stack ghci and
stack repl commands¶
stack ghci [TARGET/FILE] [--pedantic] [--ghci-options OPTIONS] [--ghc-options OPTIONS] [--flag PACKAGE:[-]FLAG] [--with-ghc GHC] [--[no-]load] [--package PACKAGE] [--main-is TARGET] [--load-local-deps] [--[no-]package-hiding] [--only-main] [--trace] [--profile] [--no-strip] [--[no-]test] [--[no-]bench]
A read–evaluate–print loop (REPL) environment takes single user inputs, executes
them, and returns the result to the user. GHCi is GHC's interactive environment.
stack ghci or
stack repl commands, which are equivalent, allow you to
load components and files of your project into GHCi.
The command uses the same TARGET syntax as
stack build. It can also take flags
--bench and options like
--flag. Similarly to
stack build, the default is to load up GHCi with all libraries and executables
in the project.
In order to load multiple components,
stack ghci combines all of the GHC
options together. This doesn't work in the general case, but when the packages
being loaded share similar conventions, it should work out. A common source of
issues is when one component defines default extensions which aren't assumed by
another component. For example, specifying
NoImplicitPrelude in one component
but not another is quite likely to cause failures. GHCi will be run with
-XNoImplicitPrelude, but it is likely that modules in the other component
assume that the
Prelude is implicitly imported.
Selecting Main module¶
When loading multiple packages, there may be multiple definitions for the
module. You can specify which
Main module to load with the
--main-is <target> option. If no selection is made and there are multiple
Main modules, you will be asked to select from a list of options.
Speeding up initial load¶
There are two ways to speed up the initial startup of GHCi:
--no-buildflag, to skip an initial build step. This works only if the dependencies have already been built.
--no-loadflag, to skip loading all defined modules into GHCi. You can then directly use
:load MyModulein GHCi to load a specific module in your project.
Loading just the main module¶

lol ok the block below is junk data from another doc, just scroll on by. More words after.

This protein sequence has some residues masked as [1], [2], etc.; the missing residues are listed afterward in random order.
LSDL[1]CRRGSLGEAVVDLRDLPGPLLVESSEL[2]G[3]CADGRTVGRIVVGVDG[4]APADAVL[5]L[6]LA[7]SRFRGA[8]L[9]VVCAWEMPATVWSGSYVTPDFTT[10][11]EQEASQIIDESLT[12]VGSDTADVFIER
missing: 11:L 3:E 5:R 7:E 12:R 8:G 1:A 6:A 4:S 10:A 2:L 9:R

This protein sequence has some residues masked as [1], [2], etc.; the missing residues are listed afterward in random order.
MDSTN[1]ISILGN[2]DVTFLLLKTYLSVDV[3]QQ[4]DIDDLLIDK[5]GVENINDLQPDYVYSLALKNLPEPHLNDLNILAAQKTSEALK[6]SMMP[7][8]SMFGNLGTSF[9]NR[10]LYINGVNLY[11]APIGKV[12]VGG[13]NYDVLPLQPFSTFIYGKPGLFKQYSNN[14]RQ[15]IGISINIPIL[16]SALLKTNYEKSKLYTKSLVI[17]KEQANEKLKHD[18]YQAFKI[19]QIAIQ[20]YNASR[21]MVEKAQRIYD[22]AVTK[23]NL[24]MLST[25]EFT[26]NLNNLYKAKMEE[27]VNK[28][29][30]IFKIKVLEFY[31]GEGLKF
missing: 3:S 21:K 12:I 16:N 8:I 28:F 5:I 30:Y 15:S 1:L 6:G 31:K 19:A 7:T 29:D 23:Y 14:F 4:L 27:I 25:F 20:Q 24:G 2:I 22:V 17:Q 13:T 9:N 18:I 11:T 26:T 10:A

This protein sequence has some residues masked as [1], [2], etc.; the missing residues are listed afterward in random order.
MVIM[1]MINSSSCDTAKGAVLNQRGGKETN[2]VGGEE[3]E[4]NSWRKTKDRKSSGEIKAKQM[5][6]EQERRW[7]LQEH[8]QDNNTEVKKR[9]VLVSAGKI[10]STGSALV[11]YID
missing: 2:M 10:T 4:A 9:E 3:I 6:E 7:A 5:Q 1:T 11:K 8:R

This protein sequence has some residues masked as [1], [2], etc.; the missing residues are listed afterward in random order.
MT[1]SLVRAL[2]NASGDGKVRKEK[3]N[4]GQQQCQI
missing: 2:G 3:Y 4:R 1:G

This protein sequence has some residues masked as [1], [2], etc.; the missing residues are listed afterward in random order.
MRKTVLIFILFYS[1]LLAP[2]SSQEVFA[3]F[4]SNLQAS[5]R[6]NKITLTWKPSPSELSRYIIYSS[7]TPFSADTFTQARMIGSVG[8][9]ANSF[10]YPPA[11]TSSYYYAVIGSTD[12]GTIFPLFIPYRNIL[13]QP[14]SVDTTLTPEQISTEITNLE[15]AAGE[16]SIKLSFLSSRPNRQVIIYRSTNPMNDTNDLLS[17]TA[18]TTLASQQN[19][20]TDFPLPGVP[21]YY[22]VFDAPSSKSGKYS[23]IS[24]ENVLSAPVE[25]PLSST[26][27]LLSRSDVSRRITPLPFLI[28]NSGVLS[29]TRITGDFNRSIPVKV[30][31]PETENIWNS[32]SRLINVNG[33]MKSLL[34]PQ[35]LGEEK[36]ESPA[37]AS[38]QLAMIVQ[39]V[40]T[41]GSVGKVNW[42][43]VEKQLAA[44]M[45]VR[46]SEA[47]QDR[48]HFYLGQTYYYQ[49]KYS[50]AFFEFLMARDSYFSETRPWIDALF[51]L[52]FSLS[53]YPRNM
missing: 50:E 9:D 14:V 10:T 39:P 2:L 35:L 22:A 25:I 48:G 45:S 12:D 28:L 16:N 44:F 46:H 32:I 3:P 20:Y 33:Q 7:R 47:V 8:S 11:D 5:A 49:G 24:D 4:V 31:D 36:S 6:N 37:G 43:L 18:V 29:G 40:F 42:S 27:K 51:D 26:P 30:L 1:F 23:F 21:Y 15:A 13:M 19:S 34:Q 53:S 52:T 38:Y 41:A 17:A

stack ghci loads and imports all of the modules in the package.
This allows you to easily use anything exported by your package. This is usually
quite convenient, but in some cases it makes sense to only load one module, or
no modules at all. The
--only-main flag allows this. It specifies that only
the main module will be loaded, if any. This is particularly useful in the
You're loading the project in order to run it in GHCi (e.g. via
main), and you intend to reload while developing. Without the
--only-mainflag, you will need to quit and restart GHCi whenever a module gets deleted. With the flag, reloading should work fine in this case.
If many of your modules have exports named the same thing, then you'll need to refer to them using qualified names. To avoid this, it may be easier to use the
--only-mainflag to start with a blank slate and just import the modules you are interested in.
Loading a filepath directly¶
Instead of the
TARGET syntax, it is also possible to command directly, for
This will figure out which component the file is associated with, and use the options from that component.
Specifying extra packages to build or depend on¶
Sometimes you want to load GHCi with an additional package, that isn't a direct
dependency of your components. This can be achieved by using the
option. For example, if I want to experiment with the
lens library, I can
Running plain GHCi¶
stack ghci always runs GHCi configured to load code from packages in your
project. In particular, this means it passes in flags like
-package-id= in order to configure which packages are visible to GHCi.
For doing experiments which just involve packages installed in your databases, it may be useful to run GHCi plainly like:
This will run a plain GHCi in an environment which includes
and so will have access to your databases.